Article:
Phillipi settlement battle highlights housing problems

| Sibusiso Tshabalala
Photo by Sibusiso Tshabalala.

On 7 and 8 January, the City of Cape Town’s Anti-Land Invasion Unit demolished more than 40 homes at the Marikana settlement in Philippi East. There has been ongoing conflict between the City and the residents who have settled on this plot of privately owned land just off Symphony Way.

The City’s lawyers argued in the Cape High Court on Friday that the City has a general duty “to act proactively and take measures to prevent unlawful land invasions.” The City was granted an urgent interdict to prevent further occupation of the Marikana settlement.

GroundUp visited Marikana — named so by the residents in solidarity with the North West Province platinum miners — on Saturday. There was a legal team from the Legal Resources Centre to take statements from the residents in preparation for an application for a spoliation order to the Cape High Court yesterday. The court postponed the matter till today. If granted, the City will be compelled to reconstruct the homes they demolished.

“They first came and marked some of our houses with an ‘X’. They say it’s a warning that they are going to demolish.”

Sheldon Magardie, Director of the Cape Town LRC office, is representing the residents. He says that the eviction by the City of Cape Town’s Anti-Eviction Land Invasion Unit (ALIU) was unlawful. The Prevention of Illegal Eviction from and Unlawful Occupation of Land Act of 1998, commonly known as PIE, requires a court order to be presented when evicting unlawful occupants. The act protects the rights of occupants who occupy both land and homes, even if unlawfully.

Photo: The remains of a home at the Marikana Settlement. Photo by Sibusiso Tshabalala.

Judith Sikade, an elderly resident, says this is not the first time their homes have been demolished. “After they [Anti Land Invasion Unit] demolished our homes during May last year, we lived in tents for a while. We would put the tent up every evening and put it down again every morning. We rebuilt our homes and now they have come back in the new year to harass us.”

The City is arguing that it does not require a court order to remove the structures since these were not occupied.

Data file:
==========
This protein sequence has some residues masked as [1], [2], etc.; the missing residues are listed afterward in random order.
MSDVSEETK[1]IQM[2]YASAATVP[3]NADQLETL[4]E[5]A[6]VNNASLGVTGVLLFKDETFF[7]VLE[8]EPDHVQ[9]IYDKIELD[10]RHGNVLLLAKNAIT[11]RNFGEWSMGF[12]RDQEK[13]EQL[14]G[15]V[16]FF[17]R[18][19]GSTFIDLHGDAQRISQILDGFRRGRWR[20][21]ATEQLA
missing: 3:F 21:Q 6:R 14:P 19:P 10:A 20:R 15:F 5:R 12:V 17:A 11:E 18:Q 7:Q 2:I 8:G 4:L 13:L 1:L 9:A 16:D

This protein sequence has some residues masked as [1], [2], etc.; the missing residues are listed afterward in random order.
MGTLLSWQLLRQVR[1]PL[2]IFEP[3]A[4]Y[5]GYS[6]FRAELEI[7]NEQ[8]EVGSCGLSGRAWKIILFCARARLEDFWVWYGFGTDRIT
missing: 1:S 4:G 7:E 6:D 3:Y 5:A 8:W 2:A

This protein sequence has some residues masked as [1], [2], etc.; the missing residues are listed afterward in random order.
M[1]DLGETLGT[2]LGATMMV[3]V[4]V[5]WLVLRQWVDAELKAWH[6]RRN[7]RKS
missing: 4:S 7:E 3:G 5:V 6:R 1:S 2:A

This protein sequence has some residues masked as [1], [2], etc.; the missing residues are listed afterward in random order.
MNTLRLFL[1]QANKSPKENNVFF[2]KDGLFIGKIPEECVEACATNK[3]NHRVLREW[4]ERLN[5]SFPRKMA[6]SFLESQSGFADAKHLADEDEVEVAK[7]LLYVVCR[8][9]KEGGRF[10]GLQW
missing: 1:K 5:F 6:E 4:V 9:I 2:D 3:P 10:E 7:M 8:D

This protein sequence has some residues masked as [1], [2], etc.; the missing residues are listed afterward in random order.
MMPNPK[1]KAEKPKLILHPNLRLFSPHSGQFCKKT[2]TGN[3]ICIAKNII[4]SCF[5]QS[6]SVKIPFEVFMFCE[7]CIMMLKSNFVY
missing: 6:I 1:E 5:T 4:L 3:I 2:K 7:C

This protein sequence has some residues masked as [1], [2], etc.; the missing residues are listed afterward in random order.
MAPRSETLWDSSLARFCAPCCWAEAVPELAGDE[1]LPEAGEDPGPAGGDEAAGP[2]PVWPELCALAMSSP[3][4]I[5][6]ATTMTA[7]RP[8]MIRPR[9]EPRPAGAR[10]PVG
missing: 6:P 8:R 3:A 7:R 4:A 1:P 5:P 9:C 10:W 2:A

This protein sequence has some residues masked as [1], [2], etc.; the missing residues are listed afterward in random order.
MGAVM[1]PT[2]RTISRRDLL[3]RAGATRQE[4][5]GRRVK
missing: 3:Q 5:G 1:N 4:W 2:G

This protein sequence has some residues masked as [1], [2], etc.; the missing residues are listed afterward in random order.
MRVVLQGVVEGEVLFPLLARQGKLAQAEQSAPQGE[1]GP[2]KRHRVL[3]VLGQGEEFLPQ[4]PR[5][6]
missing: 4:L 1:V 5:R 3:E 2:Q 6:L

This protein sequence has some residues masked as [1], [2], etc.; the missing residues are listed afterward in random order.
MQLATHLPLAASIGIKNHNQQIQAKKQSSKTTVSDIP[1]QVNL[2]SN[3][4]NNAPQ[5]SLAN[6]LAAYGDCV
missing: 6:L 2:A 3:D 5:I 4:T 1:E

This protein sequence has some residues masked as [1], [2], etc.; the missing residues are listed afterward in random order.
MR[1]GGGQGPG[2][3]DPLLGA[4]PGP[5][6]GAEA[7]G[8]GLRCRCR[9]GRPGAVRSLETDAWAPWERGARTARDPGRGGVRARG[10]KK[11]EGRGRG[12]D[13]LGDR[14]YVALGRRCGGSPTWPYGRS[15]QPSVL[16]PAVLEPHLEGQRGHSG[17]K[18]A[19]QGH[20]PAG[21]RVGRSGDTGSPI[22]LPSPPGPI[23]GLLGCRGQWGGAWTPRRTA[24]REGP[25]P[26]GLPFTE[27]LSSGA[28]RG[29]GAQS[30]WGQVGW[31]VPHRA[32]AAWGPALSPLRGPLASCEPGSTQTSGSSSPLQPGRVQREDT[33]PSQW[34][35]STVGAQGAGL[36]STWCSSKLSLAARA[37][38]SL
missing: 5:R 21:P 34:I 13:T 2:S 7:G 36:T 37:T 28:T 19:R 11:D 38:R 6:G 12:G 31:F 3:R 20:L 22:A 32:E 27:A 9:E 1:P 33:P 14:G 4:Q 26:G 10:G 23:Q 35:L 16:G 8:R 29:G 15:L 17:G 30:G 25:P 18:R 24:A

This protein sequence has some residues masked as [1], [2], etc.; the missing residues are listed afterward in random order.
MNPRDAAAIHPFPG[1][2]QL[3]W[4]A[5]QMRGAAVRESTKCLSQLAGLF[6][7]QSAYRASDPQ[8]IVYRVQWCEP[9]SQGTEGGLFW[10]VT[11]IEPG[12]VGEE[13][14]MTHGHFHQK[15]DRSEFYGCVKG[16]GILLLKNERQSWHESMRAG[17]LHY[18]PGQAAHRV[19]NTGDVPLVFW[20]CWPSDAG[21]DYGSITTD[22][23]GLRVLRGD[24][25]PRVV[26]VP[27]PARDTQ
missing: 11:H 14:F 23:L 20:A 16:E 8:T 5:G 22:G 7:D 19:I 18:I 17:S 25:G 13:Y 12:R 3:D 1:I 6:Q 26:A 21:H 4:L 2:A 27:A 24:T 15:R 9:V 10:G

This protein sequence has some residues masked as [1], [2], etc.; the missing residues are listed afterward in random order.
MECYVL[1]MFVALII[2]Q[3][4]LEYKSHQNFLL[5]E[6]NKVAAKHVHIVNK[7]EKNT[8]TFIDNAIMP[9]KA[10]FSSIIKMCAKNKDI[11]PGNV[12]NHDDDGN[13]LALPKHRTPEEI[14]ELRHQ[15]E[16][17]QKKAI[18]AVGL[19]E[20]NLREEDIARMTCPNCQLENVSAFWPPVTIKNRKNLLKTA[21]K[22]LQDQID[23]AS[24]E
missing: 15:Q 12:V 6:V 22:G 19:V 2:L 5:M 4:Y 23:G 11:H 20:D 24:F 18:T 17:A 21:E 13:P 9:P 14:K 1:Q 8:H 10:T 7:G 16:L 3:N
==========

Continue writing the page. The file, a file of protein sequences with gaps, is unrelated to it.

Monde Matushe, an activist and resident, says that the Anti Land Invasion Unit had marked some structures for demolition “randomly” on 7 January.

“They first came and marked some of our houses with an ‘X’. They say it’s a warning that they are going to demolish,” he said. The residents are convinced that the process of demolishing is not consistent as some of the homes that were demolished were occupied.

Photo: An occupied home marked with an “X” by the Anti Invasion Land Unit.

“When the Anti Invasion Land Unit started demolishing homes [on 7 January], I decided to take my youngest daughter [who is five years old] to my brother’s house in Delft. I did not want her to see this happen,” says Zolani Ntshanta, a young activist and resident.

Residents whose homes were demolished are now destitute. Some have opted to stay with other residents’ whose homes weren’t demolished.

Ntshanta’s house is one of the homes that was not demolished last week. He says: “We are a family here. We are sharing with some of the residents while we wait for the court to make a ruling.”

Photo: Zolani Ntshanta stands next to his home.

Ntshanta moved to the Marikana settlement last year as he could not afford a place to stay for him and his family. He has two daughters and a wife. Seven years ago, he was a student at what was then Port Elizabeth Technikon (now merged with the former University of Port Elizabeth).

“I finished only one semester in my first year of studies in Electrical Engineering at PE Tech. My mother passed away, and I then had to look after my siblings and the household in King Williams’ Town,” says Ntshanta.

Ntshanta, previously employed at different firms in Cape Town, now hopes to continue his studies this year, but he has no funding.

The land on which the settlement is situated will be part of a new retail center and industrial park.

The Fischer family owns the largest portion of the land on which the settlement is situated. A smaller part of the settlement land is owned by NTWA Dumela Investments, a property development and investment company. It says that the land next to the settlement will be part of a new retail centre and industrial park. It is expected that this development may only start in the next two to three years.

Mayoral Committee Member for Human Settlements, Councillor Tandeka Gqada told GroundUp, “The unlawful spread of informal settlements had an impact on the City’s ability to maintain its high levels of service delivery.” Gqada added that while the City would like to provide housing opportunities for all of its citizens, increased urbanization has made the provision of housing a challenge.

A correction was made to this article. The original version said that NTWA Dumela Investments owned most of the settlement land. The Fischer family does, as explained in the latest version of the article.

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TOPICS:  Civil Society Housing Human Rights

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